Formed in 1970 as the weekend house band at a Dakar club for government officials, Orchestra Baobab (aka Orchestre Du Bawobab) were early Senegalese fusionists who paved the way for artists such as Youssou NDour and Touré Kunda. The original line-up included Baro NDiaye (saxophone), Barthelemy Attisso (guitar), Latfi Benjeloum (guitar), Charlie NDiaye (bass), Mountage Koite (drums) and singers Laye Mboup (d. 1974), Balla Sidibe and Rudy Gomis. MBoup, a popular Wolof griot singer, was the original lead vocalist on the bands Cuban-style hits NDiaye and Yaraf. Later recruits included horn player Issa Cissoko, a John Coltrane disciple who brought a strong jazz influence, Peter Udo (clarinet), Ndiouga Dieng (vocals) and Thione Seck (vocals). The latter was brought in after the death of Mboup in a 1974 car crash.
Originally the group drew on material inherited from Senegalese legends the Star Band, establishing a residency at the Baobab Club (whence they took their name) for seven years in the early 70s. However, following a management change in April 1977 they took their Latin/Cuban influenced music (with Spanish or Kriolu - Portugese Creole - lyrics) to the Djandeer/Kilimanjaro CluIn that year they also released a total of five albums. Although atrociously produced and poorly distributed, they at least served to announce the vibrancy of the bands material, lent added maturity by their many performances together. A brief stand at the Balafon Hotel followed before an offer to relocate to Paris, France, in June 1978, was accepted. However, a lack of adequate promotion and arrangements ensured the stay was not a happy one, and after trying their luck in the Marseilles expatriate Senegalese community they returned home at the end of the year. They soon discovered that the musical climate at home had changed with the arrival of artists such as NDour, another Star Band alumnus who was busy pioneering the mbalax sound.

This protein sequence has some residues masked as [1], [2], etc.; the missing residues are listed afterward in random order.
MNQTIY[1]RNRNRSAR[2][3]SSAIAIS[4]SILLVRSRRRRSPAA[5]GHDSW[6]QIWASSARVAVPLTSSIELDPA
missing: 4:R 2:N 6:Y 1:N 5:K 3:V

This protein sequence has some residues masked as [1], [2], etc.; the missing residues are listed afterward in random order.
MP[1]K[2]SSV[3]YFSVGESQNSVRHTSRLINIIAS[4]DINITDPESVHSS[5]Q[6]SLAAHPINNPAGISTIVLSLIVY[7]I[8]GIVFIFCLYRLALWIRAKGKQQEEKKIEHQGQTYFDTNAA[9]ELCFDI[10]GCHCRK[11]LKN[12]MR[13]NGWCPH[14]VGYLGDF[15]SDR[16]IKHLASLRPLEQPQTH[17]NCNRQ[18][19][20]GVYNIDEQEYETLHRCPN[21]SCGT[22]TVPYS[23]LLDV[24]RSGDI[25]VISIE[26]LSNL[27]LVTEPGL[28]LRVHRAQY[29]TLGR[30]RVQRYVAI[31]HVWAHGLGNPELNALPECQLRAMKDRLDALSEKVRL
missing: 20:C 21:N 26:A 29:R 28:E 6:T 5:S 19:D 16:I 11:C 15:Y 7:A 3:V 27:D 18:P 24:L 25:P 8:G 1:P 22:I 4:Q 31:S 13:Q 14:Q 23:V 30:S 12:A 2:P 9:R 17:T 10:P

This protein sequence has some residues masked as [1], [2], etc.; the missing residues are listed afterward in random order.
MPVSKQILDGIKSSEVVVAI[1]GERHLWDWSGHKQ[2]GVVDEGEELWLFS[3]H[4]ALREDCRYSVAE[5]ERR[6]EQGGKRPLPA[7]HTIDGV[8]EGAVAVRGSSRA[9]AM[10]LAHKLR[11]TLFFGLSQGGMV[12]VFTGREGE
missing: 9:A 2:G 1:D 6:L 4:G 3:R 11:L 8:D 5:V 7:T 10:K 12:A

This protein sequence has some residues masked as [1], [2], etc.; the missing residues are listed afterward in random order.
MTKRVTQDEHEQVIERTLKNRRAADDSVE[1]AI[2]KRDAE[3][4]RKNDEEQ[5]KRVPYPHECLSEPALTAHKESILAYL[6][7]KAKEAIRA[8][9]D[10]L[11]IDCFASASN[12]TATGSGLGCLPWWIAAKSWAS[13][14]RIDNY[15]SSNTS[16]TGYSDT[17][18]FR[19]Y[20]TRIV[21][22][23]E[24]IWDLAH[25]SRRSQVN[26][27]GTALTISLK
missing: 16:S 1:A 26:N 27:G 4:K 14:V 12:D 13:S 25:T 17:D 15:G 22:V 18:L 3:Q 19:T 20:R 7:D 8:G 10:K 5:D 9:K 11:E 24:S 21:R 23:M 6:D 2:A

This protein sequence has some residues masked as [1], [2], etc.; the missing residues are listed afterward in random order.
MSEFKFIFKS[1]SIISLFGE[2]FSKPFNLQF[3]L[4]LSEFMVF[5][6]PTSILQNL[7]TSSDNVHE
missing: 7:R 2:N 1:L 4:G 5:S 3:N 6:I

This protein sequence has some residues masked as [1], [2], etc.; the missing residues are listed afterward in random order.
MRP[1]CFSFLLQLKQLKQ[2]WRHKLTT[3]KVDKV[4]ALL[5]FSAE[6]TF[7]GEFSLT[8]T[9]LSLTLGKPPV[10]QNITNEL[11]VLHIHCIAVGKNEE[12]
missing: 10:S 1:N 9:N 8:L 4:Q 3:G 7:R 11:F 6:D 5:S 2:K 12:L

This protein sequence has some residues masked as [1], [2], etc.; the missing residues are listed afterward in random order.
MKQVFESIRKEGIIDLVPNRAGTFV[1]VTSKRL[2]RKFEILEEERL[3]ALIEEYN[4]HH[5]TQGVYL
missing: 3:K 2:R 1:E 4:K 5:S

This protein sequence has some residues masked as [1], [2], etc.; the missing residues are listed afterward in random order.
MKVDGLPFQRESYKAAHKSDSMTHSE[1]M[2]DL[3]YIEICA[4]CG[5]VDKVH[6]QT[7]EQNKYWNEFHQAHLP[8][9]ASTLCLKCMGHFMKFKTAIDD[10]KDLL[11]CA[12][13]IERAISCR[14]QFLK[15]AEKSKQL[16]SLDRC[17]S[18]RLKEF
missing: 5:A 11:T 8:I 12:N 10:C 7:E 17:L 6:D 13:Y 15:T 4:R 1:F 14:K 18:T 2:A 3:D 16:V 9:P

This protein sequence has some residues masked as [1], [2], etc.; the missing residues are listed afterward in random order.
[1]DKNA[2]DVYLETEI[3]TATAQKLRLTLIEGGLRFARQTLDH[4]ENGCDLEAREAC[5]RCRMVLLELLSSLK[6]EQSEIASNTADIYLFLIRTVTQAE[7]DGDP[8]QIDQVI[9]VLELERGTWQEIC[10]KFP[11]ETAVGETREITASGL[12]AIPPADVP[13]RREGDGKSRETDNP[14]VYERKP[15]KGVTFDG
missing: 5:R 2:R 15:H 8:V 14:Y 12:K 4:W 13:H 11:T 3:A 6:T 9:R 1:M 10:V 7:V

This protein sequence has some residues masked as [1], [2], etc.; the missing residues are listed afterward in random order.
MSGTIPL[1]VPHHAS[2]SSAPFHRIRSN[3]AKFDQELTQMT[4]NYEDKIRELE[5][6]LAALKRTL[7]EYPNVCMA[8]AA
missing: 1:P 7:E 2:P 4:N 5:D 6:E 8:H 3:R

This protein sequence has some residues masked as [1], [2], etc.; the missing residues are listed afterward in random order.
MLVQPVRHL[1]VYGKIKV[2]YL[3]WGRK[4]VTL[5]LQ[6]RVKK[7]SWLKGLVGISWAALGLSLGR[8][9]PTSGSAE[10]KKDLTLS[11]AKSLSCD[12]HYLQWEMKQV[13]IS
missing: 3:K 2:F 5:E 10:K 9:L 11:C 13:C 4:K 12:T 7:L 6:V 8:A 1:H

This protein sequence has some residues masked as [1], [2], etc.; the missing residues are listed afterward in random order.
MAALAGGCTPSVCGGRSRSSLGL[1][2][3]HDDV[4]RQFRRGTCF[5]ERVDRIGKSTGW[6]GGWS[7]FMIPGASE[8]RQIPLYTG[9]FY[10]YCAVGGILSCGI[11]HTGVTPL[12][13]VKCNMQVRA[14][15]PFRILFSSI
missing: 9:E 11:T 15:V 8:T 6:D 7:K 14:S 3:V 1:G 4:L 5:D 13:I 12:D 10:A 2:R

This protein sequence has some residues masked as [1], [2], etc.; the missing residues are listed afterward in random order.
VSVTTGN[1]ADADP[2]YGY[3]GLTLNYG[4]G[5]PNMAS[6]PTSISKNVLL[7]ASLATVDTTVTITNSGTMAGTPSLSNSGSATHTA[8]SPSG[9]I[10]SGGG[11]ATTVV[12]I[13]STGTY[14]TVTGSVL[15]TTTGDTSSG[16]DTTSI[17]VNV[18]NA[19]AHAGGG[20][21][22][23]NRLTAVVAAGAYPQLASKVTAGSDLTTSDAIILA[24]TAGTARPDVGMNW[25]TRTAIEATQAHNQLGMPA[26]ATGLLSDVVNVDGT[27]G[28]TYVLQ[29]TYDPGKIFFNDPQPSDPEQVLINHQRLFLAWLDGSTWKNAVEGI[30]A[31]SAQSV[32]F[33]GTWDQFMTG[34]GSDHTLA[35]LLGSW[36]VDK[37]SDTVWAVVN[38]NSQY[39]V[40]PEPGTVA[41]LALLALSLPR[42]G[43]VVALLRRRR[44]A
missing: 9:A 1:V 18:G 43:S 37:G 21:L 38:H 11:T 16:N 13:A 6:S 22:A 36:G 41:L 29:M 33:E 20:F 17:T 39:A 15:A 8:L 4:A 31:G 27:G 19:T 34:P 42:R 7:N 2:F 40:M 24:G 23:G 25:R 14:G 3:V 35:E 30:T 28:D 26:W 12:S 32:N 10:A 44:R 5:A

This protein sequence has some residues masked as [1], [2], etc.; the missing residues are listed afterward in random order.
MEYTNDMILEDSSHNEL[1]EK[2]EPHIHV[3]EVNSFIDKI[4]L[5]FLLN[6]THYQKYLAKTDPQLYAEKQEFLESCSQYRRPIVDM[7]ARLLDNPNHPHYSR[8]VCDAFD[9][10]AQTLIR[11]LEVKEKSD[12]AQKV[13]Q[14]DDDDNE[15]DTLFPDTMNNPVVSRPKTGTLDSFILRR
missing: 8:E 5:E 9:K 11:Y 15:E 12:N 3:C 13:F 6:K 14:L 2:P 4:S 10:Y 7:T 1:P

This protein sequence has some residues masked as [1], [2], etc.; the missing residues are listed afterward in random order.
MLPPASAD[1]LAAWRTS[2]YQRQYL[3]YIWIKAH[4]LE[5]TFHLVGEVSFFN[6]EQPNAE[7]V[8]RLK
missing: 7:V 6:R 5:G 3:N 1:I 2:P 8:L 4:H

Orchestra Baobab persevered with their sound at the Ngalam for a time, but lost most of the nucleus of the band as rewards diminished. By the mid-80s only Sidibe remained from the original group, and he soon realized the risk of continually ignoring the prevailing musical developments. The new Orchestra was introduced in 1985 with instruments such as the tamar drum and sabar, plus female singers and more focused, political lyrics. Despite the radical change, they still found it hard to recover lost ground, despite the return of original singer Gomis, and disbanded in 1987.
In the new millennium, an expanded reissue of the excellent 1982 recording Pirates Choice by World Circuit Records sparked a new wave of interest in Orchestra Baobab, prompting Sidibe, Gomis, Dieng, Attisso, Benjeloum and NDiaye to re-form the band and begin recording again. The bands recordings in the 00s proved to be as vibrant and colourful as their classic albums from the late 70s and early 80s.
Source: The Encyclopedia of Popular Music by Colin Larkin. Licensed from Muze.